SBOA344A July 2019 – September 2022 INA240-SEP , LMX2694-SEP , SN55HVD233-SEP , SN65C1168E-SEP , TL7700-SEP , TLV1704-SEP , TPS73801-SEP , TPS7H1210-SEP , TPS7H3302-SEP , TPS7H4003-SEP , TPS7H4010-SEP , TPS7H5005-SEP , TPS7H5006-SEP , TPS7H5007-SEP , TPS7H5008-SEP
Historically, satellite programs have used space grade, hermetically sealed, QML-V qualified components for enhanced reliability and radiation hardness. With the emergence continued growth in constellation and low-earth orbit satellite launches for new commercial and government programs, there is a growing need for smaller components that can meet strict budgets. As a result, there has been more interest in using plastic encapsulated microcircuits (PEM) in space for a variety of reasons. PEMs become more attractive because leading edge products are not available as space qualified products and PEMs generally have smaller footprints and are lighter than the ceramic packages used in space qualified products. It has been recognized that there is a quality and reliability risk in using commercial-off the shelf (COTS) products and some space programs have been investigating using automotive grade AEC-Q100 products with more stringent qualification requirements. However, the extra qualification steps in Q100 parts do not meet all the requirements of a space application, even for those space applications with reduced requirements. For instance, commercial low earth orbit (LEO) applications with a projected three year life still have to meet radiation goals that many PEM products do not survive. One of the biggest challenges for a satellite program is finding and then testing those products that meet the radiation goals.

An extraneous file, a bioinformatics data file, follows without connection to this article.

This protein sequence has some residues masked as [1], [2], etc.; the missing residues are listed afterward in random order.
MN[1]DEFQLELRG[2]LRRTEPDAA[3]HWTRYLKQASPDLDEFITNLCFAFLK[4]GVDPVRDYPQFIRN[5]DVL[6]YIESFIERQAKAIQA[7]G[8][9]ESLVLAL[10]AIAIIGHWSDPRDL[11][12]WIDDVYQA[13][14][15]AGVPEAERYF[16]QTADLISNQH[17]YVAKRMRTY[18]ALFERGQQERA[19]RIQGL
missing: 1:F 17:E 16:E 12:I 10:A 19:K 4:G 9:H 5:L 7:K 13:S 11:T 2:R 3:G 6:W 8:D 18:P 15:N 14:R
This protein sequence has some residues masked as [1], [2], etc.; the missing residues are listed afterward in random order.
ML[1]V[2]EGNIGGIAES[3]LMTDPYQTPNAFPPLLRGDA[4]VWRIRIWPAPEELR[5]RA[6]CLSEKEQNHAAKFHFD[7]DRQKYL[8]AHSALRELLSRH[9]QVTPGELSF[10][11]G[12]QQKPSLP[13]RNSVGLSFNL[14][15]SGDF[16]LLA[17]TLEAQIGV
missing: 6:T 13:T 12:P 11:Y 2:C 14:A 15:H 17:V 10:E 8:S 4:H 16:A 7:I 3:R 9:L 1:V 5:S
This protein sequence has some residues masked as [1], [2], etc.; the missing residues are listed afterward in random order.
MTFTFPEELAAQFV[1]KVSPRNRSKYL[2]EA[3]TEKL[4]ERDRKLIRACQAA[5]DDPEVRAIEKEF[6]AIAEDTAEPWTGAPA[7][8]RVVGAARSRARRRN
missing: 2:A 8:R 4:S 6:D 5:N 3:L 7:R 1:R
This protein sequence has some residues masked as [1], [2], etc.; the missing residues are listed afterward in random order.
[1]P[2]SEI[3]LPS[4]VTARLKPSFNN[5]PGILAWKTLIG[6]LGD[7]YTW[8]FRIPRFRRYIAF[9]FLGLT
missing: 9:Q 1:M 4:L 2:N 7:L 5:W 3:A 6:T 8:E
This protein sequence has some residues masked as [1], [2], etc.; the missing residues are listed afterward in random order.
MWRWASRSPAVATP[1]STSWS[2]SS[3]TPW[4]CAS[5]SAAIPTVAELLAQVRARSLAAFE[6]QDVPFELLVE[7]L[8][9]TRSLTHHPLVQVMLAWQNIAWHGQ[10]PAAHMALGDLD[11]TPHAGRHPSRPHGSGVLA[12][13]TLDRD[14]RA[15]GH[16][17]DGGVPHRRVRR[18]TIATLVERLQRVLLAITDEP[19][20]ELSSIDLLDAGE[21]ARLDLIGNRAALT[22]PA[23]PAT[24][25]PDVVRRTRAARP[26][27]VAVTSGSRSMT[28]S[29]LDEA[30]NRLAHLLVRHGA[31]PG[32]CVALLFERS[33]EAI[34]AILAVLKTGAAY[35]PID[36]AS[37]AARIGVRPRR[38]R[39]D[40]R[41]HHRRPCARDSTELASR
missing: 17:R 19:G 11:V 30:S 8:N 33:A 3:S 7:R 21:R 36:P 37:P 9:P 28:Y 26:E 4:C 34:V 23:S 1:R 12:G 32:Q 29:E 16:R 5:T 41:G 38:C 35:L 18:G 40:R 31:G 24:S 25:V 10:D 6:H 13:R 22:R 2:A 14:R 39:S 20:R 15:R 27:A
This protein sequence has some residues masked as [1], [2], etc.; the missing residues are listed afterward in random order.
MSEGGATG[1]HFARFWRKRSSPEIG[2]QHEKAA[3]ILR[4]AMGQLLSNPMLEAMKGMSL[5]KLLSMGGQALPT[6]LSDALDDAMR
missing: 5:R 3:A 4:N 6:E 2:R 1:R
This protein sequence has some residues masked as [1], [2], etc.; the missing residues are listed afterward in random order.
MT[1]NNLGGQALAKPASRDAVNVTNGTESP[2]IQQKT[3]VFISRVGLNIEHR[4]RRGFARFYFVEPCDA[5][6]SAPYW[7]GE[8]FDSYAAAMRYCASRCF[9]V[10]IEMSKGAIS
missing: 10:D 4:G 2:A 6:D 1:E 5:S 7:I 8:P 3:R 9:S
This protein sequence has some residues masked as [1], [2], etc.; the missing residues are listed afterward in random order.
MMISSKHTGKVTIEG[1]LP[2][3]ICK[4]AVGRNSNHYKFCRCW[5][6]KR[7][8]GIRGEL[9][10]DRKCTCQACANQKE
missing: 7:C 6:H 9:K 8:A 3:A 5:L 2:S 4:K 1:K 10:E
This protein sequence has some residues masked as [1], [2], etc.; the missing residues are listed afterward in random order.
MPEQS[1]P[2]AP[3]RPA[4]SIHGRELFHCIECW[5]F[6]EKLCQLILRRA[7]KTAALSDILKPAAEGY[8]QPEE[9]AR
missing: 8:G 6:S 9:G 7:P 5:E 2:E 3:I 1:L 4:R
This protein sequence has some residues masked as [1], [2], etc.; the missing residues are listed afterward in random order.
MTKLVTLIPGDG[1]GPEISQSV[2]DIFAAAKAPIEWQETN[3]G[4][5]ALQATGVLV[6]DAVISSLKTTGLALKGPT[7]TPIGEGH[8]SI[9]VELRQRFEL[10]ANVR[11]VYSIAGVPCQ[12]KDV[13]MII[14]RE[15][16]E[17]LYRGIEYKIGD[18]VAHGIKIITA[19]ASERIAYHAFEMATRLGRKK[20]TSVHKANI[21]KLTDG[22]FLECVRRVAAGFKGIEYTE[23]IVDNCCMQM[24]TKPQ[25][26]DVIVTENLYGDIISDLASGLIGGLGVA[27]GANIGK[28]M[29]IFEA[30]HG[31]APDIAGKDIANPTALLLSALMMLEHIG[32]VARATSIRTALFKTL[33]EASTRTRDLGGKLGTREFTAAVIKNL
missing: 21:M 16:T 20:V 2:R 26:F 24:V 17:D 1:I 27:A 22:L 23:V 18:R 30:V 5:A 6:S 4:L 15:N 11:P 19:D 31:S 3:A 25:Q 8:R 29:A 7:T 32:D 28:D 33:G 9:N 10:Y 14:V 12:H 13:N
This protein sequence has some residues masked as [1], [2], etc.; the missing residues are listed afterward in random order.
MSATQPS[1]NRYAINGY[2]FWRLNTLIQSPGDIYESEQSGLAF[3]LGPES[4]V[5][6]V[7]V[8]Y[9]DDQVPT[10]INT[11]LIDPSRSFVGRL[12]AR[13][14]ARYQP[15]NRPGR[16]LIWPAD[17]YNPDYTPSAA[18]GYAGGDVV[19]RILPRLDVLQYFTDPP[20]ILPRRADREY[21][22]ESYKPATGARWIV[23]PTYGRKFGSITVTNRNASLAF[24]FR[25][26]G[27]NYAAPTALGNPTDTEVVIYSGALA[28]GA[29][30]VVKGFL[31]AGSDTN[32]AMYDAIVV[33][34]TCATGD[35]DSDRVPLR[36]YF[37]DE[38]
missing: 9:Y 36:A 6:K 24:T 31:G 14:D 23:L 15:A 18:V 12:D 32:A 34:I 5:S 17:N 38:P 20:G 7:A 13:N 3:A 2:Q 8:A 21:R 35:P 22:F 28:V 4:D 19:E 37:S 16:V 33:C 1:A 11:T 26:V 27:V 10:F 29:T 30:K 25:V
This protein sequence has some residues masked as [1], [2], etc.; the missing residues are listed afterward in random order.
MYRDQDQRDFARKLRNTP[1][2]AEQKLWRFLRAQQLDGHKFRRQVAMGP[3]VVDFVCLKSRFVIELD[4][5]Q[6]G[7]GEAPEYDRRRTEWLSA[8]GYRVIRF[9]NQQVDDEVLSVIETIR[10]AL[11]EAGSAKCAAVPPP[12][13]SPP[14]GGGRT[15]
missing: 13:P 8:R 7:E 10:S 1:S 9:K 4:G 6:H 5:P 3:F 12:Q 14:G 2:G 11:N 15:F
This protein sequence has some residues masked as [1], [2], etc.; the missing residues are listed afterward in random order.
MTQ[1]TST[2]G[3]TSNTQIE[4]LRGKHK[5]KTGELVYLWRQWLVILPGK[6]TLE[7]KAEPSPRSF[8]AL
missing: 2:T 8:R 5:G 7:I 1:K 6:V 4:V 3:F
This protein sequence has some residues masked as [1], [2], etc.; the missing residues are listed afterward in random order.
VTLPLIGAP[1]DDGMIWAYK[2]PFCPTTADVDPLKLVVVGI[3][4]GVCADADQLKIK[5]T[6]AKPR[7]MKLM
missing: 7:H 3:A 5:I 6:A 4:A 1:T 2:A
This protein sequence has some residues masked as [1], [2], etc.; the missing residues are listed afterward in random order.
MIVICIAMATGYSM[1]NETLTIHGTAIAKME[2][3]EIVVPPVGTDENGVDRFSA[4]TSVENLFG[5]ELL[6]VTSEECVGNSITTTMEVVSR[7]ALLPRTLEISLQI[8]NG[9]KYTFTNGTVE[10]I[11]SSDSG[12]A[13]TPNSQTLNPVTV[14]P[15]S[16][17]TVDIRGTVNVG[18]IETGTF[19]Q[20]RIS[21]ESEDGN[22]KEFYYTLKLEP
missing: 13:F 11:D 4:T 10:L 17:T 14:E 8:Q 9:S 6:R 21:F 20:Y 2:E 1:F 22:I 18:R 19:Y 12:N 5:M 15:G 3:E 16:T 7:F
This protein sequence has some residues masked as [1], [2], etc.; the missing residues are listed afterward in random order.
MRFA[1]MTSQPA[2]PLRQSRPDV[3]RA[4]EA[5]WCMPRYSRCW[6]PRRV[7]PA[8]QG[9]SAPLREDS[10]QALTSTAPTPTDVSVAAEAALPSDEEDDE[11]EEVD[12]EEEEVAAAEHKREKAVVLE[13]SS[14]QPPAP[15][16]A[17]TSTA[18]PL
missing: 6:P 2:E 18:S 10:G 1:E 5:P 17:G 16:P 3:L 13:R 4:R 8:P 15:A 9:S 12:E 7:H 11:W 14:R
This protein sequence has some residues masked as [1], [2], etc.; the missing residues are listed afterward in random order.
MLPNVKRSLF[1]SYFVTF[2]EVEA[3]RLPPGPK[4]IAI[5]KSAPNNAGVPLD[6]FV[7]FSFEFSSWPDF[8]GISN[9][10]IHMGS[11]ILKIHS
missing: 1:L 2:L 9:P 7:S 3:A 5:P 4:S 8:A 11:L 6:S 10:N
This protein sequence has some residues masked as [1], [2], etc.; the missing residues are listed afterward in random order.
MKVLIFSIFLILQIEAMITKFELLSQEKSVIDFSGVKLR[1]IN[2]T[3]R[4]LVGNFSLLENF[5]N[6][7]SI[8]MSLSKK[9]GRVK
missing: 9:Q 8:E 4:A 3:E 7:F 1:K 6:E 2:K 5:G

Although radiation performance may be biggest obstacle to using some COTS or automotive products in space, there are a number of other risks and factors to consider, such as tin whiskers, copper bond wires, rated temperature range, and package outgassing. Finding a device that can withstand the harsh environments of space can prove to be time consuming and challenging.
In addition to Texas Instruments' full line of rad-hard QML-V products for normal and high risk space missions, TI has introduced the rad-tolerant Space Enhanced Plastic (Space EP) product family in PEM packaging to lower the risk of using PEMs for missions with reduced requirements. The Space EP products have the following features:
The risks of using PEMs in space and how TI's Space EP products address these risks are discussed in this application note.